Hiking up Horse Creek Canyon towards Matterhorn Peak, it is surprisingly easy
to identify the exact locations that Jack Kerouac describes in his account
of the hike in "The Dharma Bums." For example, the big boulder by which they
made camp is easily found. To be absolutely sure, I talked to Gary Snyder after
one of his poetry readings, and he confirmed to me, with a
big Zen smile, that I had the right spot.
In Kerouac's own words: "That rock we were camped against was a marvel. Here now the earth was a splendorous thing—snow on the ground, in melting patches in the grass, and gurgling creeks, and the huge silent rock mountains on both sides, and a wind blowing, and the smell of heather."
As a matter of fact, not only can you easily identify the big boulder; in addition, there is only one place to have a campfire there, with a little natural rocky bench to sit on. So you can sit there in this lovely little mountain valley, surrounded by a dramatic jumble of huge walls, ridges, peaks, and pinnacles piled on top of each other, and know with absolute certainty that your butt is in the exact same location where Jack Kerouac's and Gary Snyder's butts were 50 years ago.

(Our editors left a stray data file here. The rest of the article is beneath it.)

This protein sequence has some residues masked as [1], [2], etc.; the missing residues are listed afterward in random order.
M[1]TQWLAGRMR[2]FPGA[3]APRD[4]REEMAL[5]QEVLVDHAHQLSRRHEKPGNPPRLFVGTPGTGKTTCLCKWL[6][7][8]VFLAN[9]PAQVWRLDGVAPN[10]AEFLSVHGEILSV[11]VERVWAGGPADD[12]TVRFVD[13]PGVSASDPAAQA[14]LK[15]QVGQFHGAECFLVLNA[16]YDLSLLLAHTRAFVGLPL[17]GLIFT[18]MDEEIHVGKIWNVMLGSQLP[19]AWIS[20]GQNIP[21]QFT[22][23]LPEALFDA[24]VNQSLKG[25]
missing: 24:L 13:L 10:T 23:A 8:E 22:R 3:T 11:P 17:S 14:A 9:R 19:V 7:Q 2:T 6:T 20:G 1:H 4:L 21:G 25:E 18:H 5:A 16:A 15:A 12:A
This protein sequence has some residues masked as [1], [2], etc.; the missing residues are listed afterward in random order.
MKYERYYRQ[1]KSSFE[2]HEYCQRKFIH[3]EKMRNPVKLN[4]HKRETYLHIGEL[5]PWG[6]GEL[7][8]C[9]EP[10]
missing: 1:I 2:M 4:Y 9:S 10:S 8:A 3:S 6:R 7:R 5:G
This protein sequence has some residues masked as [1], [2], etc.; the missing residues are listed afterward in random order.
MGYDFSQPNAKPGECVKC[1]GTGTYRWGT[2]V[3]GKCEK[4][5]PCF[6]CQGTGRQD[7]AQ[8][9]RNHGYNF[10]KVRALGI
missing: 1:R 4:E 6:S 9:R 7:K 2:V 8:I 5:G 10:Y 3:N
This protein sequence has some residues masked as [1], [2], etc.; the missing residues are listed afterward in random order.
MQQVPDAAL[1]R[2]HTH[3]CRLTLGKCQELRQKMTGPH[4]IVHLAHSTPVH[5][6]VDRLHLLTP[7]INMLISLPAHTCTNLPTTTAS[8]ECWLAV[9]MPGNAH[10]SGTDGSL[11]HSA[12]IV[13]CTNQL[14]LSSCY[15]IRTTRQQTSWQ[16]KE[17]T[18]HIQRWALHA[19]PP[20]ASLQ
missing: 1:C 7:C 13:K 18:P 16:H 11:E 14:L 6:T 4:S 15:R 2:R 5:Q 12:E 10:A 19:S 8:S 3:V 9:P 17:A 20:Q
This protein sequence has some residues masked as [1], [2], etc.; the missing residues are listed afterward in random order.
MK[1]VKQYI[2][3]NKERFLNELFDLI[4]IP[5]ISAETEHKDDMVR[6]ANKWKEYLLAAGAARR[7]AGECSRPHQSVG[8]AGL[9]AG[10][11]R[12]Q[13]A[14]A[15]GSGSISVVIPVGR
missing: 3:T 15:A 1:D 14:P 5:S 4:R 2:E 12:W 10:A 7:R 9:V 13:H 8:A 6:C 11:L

Please note: The population of California has more than tripled since Jack Kerouac and Gary Snyder camped here. The area is now part of the Hoover Wilderness, and the Forest Service has put certain restrictions in place regarding overnight stays and, in particular, regarding campfires. If you don't understand that these restrictions make perfect sense and that you should abide by them, then you have understood nothing of Jack Kerouac's and Gary Snyder's spiritual heritage.